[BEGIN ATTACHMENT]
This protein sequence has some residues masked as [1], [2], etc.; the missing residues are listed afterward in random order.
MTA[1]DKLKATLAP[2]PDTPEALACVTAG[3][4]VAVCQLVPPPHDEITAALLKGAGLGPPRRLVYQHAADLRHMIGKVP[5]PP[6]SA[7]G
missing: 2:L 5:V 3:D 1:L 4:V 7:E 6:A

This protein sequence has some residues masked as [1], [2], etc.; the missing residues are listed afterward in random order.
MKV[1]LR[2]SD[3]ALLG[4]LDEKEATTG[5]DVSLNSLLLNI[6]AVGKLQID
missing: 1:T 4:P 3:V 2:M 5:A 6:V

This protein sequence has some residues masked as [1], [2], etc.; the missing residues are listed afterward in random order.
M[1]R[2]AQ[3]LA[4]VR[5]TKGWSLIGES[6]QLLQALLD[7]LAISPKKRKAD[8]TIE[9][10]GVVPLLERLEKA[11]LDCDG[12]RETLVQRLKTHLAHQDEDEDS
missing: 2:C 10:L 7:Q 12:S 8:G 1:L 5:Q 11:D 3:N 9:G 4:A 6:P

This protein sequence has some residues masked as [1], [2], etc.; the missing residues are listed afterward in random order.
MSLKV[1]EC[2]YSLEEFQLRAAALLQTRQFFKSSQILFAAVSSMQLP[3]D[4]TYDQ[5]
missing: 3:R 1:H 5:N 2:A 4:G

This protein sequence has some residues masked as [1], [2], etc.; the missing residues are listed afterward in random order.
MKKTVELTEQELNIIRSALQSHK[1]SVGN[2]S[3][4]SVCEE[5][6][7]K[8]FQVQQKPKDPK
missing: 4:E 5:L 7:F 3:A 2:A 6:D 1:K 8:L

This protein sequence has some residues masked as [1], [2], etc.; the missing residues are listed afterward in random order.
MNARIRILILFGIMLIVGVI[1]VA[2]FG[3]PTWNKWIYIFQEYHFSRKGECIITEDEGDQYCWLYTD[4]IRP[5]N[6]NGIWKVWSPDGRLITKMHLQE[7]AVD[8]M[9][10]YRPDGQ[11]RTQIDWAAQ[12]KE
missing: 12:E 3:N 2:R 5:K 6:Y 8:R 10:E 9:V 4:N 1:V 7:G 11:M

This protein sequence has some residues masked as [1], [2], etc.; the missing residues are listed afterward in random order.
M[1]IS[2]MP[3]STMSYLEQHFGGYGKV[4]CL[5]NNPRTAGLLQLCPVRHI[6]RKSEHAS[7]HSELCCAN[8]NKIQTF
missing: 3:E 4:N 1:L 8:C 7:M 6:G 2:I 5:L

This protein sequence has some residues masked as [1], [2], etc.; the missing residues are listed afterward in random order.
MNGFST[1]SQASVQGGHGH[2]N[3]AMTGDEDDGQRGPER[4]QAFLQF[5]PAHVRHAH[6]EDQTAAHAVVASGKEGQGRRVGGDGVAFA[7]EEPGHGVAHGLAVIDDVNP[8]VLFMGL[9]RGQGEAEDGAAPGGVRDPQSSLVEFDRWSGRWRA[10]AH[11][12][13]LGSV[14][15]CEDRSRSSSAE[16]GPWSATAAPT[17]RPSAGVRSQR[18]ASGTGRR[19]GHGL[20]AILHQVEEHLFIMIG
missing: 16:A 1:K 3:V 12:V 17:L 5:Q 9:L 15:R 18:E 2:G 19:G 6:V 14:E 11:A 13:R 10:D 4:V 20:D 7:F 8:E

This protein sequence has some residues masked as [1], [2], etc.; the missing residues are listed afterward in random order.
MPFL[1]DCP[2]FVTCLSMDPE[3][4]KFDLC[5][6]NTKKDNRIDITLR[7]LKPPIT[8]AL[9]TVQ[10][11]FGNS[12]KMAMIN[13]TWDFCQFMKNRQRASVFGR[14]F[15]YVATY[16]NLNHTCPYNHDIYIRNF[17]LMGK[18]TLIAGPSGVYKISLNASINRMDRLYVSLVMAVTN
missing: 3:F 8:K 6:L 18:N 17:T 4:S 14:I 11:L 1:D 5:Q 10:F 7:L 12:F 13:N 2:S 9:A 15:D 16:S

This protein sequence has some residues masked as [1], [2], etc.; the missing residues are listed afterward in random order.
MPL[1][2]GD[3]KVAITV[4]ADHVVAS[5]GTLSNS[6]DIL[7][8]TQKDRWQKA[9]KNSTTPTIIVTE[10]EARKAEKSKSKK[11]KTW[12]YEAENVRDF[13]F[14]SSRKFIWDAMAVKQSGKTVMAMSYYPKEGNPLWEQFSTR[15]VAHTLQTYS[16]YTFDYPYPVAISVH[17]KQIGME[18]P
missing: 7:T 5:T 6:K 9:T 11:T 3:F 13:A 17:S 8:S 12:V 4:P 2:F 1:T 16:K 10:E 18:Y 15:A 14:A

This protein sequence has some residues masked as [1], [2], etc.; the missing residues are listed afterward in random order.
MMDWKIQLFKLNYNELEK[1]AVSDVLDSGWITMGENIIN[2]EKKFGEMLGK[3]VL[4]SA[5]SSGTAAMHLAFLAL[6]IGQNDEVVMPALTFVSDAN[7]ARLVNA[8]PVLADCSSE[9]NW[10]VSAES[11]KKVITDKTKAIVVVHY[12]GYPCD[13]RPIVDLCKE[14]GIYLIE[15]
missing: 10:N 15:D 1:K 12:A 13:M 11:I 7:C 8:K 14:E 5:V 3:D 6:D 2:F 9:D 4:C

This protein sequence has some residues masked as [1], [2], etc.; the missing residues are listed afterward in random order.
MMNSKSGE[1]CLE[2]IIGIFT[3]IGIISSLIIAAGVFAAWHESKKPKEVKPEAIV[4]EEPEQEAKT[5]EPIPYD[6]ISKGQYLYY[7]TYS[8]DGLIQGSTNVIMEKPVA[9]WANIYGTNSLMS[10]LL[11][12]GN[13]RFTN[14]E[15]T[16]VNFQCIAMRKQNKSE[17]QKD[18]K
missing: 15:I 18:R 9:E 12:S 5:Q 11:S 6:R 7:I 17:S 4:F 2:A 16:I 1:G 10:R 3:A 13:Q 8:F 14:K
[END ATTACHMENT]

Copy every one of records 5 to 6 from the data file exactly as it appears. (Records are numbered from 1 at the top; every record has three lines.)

This protein sequence has some residues masked as [1], [2], etc.; the missing residues are listed afterward in random order.
MKKTVELTEQELNIIRSALQSHK[1]SVGN[2]S[3][4]SVCEE[5][6][7]K[8]FQVQQKPKDPK
missing: 4:E 5:L 7:F 3:A 2:A 6:D 1:K 8:L

This protein sequence has some residues masked as [1], [2], etc.; the missing residues are listed afterward in random order.
MNARIRILILFGIMLIVGVI[1]VA[2]FG[3]PTWNKWIYIFQEYHFSRKGECIITEDEGDQYCWLYTD[4]IRP[5]N[6]NGIWKVWSPDGRLITKMHLQE[7]AVD[8]M[9][10]YRPDGQ[11]RTQIDWAAQ[12]KE
missing: 12:E 3:N 2:R 5:K 6:Y 8:R 10:E 9:V 4:N 1:V 7:G 11:M